through voice platforms like Skype over a voice over LTE network but mobile


capacity


operators remain limited in developing it on Skype because it is not a conventional telephony system. It can, however, be introduced in voice calls on both digital cellular and satellite communications, when VoIP platforms are rolled out over fibre packet technology. Enabling the retail network, through IP, which is a prerequisite for HD voice, does require substantial investment, and a full IP infrastructure. Michel Guyot, president, global voice solutions at Tata, still doubts the impact such a service will have on declining revenues. “I doubt companies will generate


revenue from HD. It will run as an enhancement to an existing service,” he says. “It is certainly interesting, and there is widely held view that better quality will mean an average call will last longer. It could provide a completely different experience to voice calls.” Despite the hype, networks in the US are


still not developed enough to run HD voice, rendering Sprint’s service utterly useless until at least 2013.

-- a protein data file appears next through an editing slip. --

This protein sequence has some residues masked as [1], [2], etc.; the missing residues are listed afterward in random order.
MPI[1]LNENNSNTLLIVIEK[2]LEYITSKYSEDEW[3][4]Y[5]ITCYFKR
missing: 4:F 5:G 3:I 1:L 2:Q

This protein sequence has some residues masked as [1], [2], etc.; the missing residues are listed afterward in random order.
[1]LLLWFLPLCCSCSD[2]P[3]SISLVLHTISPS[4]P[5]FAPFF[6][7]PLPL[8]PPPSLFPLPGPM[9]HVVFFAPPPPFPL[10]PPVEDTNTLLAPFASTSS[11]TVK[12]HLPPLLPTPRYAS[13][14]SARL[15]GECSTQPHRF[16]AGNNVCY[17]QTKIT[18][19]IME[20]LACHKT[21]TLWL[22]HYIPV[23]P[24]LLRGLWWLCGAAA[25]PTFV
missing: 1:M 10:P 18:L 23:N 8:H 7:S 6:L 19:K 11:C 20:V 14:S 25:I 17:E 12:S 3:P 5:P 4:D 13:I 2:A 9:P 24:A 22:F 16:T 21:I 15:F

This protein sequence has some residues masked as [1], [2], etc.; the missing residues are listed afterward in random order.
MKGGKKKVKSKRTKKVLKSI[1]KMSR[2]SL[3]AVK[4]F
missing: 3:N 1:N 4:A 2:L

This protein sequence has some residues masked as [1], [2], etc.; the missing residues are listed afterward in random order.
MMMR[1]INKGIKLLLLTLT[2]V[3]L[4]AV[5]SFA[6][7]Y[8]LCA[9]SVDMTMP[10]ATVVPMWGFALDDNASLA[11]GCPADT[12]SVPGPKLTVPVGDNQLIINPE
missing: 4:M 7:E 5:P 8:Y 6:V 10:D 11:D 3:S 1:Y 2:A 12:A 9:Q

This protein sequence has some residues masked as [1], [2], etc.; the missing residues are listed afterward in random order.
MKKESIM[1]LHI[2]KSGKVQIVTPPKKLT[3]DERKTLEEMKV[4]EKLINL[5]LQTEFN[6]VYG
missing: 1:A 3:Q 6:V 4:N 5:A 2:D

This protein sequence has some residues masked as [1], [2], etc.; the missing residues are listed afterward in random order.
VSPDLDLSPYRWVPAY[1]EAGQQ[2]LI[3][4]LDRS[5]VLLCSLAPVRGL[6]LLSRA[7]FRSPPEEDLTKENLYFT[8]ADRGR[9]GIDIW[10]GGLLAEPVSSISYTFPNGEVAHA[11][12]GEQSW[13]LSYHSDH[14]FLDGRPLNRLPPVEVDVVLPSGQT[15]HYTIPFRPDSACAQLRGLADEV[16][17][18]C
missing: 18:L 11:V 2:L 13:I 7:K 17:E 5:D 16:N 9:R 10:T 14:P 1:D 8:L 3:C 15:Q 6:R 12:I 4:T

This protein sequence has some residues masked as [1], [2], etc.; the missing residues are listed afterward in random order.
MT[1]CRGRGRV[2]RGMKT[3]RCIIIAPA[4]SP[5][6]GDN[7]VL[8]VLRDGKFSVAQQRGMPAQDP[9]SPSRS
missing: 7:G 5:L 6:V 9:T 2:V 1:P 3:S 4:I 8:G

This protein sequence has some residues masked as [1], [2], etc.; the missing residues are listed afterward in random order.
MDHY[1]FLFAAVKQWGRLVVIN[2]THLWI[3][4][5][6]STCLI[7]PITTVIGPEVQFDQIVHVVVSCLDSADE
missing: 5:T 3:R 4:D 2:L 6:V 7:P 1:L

apacitymagazine.c om


The voice evolution Whether it is from solutions company Amdocs, technology innovator Level 3, global carrier Tata, internet sensation Skype or voice carriers IDT and iBasis, one overriding message is clear: the evolution from TDM to IP is now fundamental to all of these companies. An all-IP network is becoming ever more essential, and any maintenance of TDM is a strategy undertaken to eventually exit the voice market. VoIP, as it stands, opens up the market significantly for unified communica- tions, and with a growing commitment from both carriers and mobile operators to IPX, the stage is set for VoIP to be the main- stream voice communication platform. And while it may appear the OTT players


are best positioned to benefit from this, there are still question marks over whether the present OTT business model, largely generating money through advertising, has long term sustainability. “With Skype, for example, you get an indication of how good your voice call is when measured on network quality,” says Shmukler. “The next step for OTT could be offering premium Skype services to guarantee a better experience. The opportunity for the service providers, then, is how to enable this.” An opportunity that Tata would be


more than willing to take up, says Guyot. “They need us, they need interoperability. We may well be the company to bridge the Google Island or the Skype Island. No-one can predict what will happen in such a flat market, with few players, and few revenue generating opportunities - we may even be the last man standing.”


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april/may 2012